The Illegal Killing of Grade School Teacher & Activist Reisan Sawari
Reisan Sawari was a well-loved teacher. He was a calm, quiet man who gave extra lessons to Arab boys without charge.
Reisan was arrested in 2005 and sentenced to death in 2006 for “waging war on God.”
Reisan died on Tuesday from injuries he suffered in an Iranian prison. The regime tortured Reisan to force him to break his hunger strike. But, he died instead.
It was an illegal killing…
Risan (far left) with his pupils (Ahwaz.org)
The Iranian regime sentenced him to death for a crime he did not commit based on confessions extracted under torture.
In fact, there are reports that he was already in jail in September 2005 before the bombings in October 2005 that he was accused of taking part in! Reisan was condemned to death for “waging war on God” last June. He was placed in solitary confinement for a year and went on a hunger strike to protest the conditions of his confinement.
Reisan was tortured to force him to break his hunger strike, but died as a result. It was an illegal killing…
Al Ahwaz has much more on the brutal murder of this innocent man.
The lawyers for Reisan and several other political prisoners tried to help their clients by writing to the government regarding the irregularities of their trial. In response, the Iranian regime arrested the lawyers:
The judgements on the men have been condemned by their lawyers and Iranian human rights activists as well as activists abroad. The lawyers of the accused have written to the President and senior judicial officials regarding the serious irregularities in the court cases, including preventing them from meeting with their clients and forced confessions. The regime responded by arresting the lawyers, all but one of whom are Ahwazi Arabs.
Duniya from Ahwaz.org wrote in with this:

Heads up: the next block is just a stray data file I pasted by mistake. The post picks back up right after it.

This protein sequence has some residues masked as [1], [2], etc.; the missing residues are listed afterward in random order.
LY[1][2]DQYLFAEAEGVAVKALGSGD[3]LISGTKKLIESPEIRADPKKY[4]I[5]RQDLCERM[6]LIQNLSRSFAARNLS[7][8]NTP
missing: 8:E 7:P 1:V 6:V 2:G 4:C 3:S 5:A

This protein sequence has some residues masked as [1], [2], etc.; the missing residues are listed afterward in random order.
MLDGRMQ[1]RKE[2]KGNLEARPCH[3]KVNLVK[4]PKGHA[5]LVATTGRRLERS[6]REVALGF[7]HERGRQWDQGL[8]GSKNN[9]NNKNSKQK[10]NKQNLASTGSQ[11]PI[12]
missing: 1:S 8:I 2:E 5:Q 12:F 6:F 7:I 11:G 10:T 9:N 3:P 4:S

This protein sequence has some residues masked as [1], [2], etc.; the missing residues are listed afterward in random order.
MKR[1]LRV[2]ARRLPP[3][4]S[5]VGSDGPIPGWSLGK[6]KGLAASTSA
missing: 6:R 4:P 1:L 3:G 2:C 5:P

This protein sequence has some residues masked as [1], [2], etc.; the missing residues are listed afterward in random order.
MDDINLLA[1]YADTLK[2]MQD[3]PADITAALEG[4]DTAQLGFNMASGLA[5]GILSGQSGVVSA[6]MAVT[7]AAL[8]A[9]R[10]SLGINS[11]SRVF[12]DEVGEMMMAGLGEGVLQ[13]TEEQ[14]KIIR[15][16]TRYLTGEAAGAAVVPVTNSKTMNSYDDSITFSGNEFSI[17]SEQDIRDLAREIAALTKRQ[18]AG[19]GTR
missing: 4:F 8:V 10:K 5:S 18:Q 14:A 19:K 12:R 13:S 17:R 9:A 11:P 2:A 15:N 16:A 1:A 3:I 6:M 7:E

Thank you for publishing news on Reisan Sawari’s murder by the fascist regime in Tehran. Reisan was a well-loved teacher. He was a calm, quiet man who gave extra lessons to Arab boys without charge. His “crime” was to join the Lejnat al-Wefagh (Reconciliation Committee), which was set up to demand that the Iranian regime should abide by its own legal obligations to ethnic and linguistic minorities under Article 15 of the Iranian Constitution.
He was arrested in September 2005, but was charged with bomb attacks in October 2005 despite still being in custody. According to Iran’s own laws, his people are illegally oppressed, he was illegally charged with crimes he did not commit and was subjected to a trial that did not even meet the country’s own basic standards. He was tortured to force him to break his hunger strike, but died as a result. It was an illegal killing.
In an interesting sidenote to this story of Ahwazi abuse in Iran is how Hezbollah plays a part in the crimes:
Ironically, the Hezbollah in Lebanon — the supposed embodiment of Arab resistance in the Middle East — is complicit in the displacement of Ahwazi Arabs. On confiscated Arab land Tehran has set up training camps for Hezbollah and for the Badr Brigades, the Iraqi fundamentalist militia. Badr death squads in Iraq are murdering Sunnis, unveiled women, gay people, men wearing shorts, barbers, sellers of alcohol and people listening to Western music.
At the very least, the UN should send in an investigative team and refer its findings to the UN General Assembly, as requested by the UNPO.
The world must learn that the problems in the Middle East do not begin at the Mediterranean and end at the Jordan River.